The Suicide Machines - War Profiteering Is Killing Us All (Cover Artwork)
Staff Pick

The Suicide Machines

War Profiteering Is Killing Us All (2005)


I do not drink coffee; the vile odor and bitter taste drives my senses crazy. So unlike the majority of the world, I am left without that early morning pick-me-up. A bowl of cereal mixed with fruit is a healthy option, and on those days when my alarm fails to sound off, a Red Bull is a common option for a quick start. However, the ultimate pick-me-up-to get me started at work after a long evening kissing the bottle is a record that's loud enough to jump-start my awareness, while maintaining a level of energy only found in a catchy singalong chorus. On War Profiteering Is Killing Us All, the Suicide Machines bring all of the added benefits of caffeine and a wholesome breakfast as well as a heavy dose of current events from the morning paper.

Detroit's Suicide Machines are known for pioneering fierce punk rock with infectious ska chords on their debut Destruction By Definition, which saw their name begin to fade from respected status into the used bins thanks to a few unpleasant records. Hope was restored to fans when after finding a new label, as well as a few new members, the band relaunched their career with one of the greatest comeback records, A Match & Some Gasoline. The album was an instant classic amongst the group's discography by mixing the charm of DBD and ferocity of Battle Hymns along with a rejuvenated political rush. In 2005, the Suicide Machines have raised the bar for themselves and the entire punk/ska genre once more. The opening vocal chord strainer "War Profiteering Is Killing Us All" instills a seed immediately that they were out to write their heaviest and most politically-charged record to date, easily making Battle Hymns feel like the radio-friendly self-titled disc. Unlike most modern acts who are ashamed of their ska ancestry, the Suicide Machines praise ‘em with upstrokes a-blazin' on "Capitalist Suicide" and continue the excitement on the immediate crowd-pleaser "Junk."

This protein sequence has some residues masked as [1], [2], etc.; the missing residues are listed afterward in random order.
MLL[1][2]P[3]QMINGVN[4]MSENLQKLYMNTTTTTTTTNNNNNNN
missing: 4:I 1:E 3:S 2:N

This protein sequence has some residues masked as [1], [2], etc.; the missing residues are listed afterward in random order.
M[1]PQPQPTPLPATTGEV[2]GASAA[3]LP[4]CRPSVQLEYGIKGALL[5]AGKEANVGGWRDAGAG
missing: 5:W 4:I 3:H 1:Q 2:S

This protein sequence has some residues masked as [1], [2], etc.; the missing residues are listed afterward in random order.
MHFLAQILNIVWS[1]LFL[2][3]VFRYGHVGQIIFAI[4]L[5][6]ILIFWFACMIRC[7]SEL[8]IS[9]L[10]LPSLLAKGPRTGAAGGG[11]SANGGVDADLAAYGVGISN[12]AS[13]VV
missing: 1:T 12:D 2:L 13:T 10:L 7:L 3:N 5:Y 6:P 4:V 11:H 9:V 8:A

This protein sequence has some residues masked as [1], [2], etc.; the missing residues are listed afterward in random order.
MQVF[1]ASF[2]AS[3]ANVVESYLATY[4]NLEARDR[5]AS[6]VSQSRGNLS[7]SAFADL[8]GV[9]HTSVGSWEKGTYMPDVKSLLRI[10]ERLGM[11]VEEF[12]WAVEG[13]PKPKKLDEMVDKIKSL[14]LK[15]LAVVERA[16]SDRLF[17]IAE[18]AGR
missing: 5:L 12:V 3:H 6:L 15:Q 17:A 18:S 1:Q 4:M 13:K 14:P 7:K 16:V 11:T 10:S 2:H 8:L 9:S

A quick glance at the cover for War Profiteering Is Killing Us All will not fool anyone on the enclosed content. The Suicide Machines' songs about shoes and girls have been traded in on lyrical content about voting ("17% 18 To 25"), standing up against dishonesty ("The Red Flag"), and pollution on one of the hardest hitting mixtures between hardcore and ska the group has ever crafted with "Nuclear Generators." What is most impressive is that the political tone to the songs never feels too forced upon the listener; sure, Jay's voice is stronger than ever as he wails through the stereo, but it never feels preachy or run of the mill, which is addressed on "Rebellion Is On The Clearance Rack (And I Think I Like It)".

I had to scrape hard to find faults with the Suicide Machines' sixth studio album and I still cannot come up with a vital excuse not to purchase War Profiteering Is Killing Us All. At 13 songs and 30 minutes, it is a bit brief; the majority of the tracks clock in at less than two minutes. Also, upon initial play the songs might not initially become instilled in your memory; however, after a handful of listens the songs will feel as important as anything in their storied discography.